The historic Civic Auditorium, which once played host to the Academy Awards and rock 'n' roll legends, could close next summer for several years in the post-redevelopment era.
The City Council will review on Tuesday a contingency plan that would go into effect if the state blocks Santa Monica from using $96 million of bonds and bank loans secured last year to fund projects initiated by the now-defunct Redevelopment Agency.
Under a new California law signed in late June, Assembly Bill 1484, the state Department of Finance could also seize money in the city's General Fund which is earmarked for projects, such as the Civic, that are already under contract with architects and construction companies.
A planned facelift and seismic retrofits were supposed to temporarily shutter the landmark venue before a grand reopening, but city staffers now fear $51.9 million in funds to cover the renovations are at risk, and there's not enough money to keep the Civic operating, either:
Given the uncertainties related to redevelopment funding and the fact that significant construction activities have not commenced, staff recommends that the City suspend the project at this time... Staff recommends that the Civic Auditorium close as planned in June 2013 because, in the current financial climate, the City does not have the means to continue to subsidize the operations of the facility, estimated at approximately $2 million per year and growing over time. In addition, staff does not recommend long-term public use of the facility until seismic retrofitting is complete.
Founded in 1957, the former Redevelopment Agency of the City of Santa Monica, was one of the oldest in the state. It revamped portions of downtown, including, more recently, several parking structures and . Major projects are still in the works: the , the and the , among others.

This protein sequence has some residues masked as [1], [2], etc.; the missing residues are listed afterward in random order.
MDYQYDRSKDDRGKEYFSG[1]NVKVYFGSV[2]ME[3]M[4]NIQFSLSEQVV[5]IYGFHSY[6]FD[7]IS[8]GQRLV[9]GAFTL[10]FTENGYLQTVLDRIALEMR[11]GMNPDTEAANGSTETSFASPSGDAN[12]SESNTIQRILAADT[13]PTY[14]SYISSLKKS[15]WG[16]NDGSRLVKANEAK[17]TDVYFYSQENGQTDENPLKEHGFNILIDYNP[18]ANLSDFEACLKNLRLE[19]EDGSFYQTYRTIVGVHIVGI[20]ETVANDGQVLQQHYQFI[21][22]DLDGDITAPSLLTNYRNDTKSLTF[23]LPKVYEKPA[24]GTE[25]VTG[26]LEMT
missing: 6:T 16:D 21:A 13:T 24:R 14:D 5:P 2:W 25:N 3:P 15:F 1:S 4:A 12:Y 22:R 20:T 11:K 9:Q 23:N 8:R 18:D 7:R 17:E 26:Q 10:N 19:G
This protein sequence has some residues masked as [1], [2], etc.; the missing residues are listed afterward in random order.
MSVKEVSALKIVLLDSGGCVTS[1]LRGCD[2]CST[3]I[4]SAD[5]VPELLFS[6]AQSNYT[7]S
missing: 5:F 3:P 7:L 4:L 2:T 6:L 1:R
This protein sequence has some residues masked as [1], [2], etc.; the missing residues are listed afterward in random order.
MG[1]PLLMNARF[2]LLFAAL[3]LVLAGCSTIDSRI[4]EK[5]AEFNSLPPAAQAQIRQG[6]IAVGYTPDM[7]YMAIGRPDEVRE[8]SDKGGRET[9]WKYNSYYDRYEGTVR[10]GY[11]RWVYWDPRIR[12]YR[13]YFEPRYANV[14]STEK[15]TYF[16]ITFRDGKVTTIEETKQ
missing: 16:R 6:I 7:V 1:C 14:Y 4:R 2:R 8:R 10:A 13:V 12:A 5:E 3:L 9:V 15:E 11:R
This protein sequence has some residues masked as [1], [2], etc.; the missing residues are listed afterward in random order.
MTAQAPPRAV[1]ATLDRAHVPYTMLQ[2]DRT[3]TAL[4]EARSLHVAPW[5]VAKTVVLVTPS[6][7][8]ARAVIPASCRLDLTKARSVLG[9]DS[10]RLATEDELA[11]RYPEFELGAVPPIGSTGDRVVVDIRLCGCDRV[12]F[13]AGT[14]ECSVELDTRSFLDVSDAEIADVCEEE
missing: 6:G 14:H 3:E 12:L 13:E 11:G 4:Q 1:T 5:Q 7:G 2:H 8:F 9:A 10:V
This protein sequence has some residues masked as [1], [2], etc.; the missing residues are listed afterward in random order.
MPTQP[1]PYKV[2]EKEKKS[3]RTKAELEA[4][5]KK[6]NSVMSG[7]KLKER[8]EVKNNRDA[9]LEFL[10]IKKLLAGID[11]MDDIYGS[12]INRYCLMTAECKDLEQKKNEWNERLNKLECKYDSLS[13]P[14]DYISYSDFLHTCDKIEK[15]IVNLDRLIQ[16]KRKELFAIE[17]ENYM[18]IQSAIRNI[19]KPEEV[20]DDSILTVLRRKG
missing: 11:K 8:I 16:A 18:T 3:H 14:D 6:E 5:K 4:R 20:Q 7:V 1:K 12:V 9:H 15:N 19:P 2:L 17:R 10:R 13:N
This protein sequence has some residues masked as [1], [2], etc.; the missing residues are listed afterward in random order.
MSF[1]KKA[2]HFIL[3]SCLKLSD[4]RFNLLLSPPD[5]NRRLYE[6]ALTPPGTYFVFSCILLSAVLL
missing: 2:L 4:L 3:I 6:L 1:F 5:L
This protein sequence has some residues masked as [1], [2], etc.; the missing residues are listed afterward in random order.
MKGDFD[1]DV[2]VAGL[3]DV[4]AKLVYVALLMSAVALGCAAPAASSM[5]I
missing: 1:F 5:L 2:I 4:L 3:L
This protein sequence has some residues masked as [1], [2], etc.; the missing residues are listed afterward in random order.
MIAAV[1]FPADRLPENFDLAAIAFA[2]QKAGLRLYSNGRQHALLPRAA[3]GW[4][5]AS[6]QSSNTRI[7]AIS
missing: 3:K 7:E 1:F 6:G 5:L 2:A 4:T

City Manager Rod Gould had previously said the city would move forward to build existing projects that were already under contract before a Supreme Court ruling killed off the agencies as part of an effort to close a massive state budget gap. But Assembly Bill 1484 has shaken up the city's plans.
"Key provisions of AB 1484, as well as the DOF’s aggressive implementation, create significant uncertainty with respect to Santa Monica’s long-planned priority projects," city staffers wrote in a memo. "Provisions that would allow the DOF to raid the City’s General Fund create even greater risks."
The contingency plan calls for the suspension of the Civic Center Joint Use Project, which includes a new Science and Technology Plaza, two classroom buildings, library, student union, cafeteria and art center at Santa Monica High School.
Other projects, however, will continue, including construction of a new library in the Pico neighborhood at Virginia Avenue Park, or move forward at a slower pace.
"While continuing forward with any project poses significant financial risks for the City, staff believes that it is in the community’s best interest to continue forward on certain projects," the staffers' report states.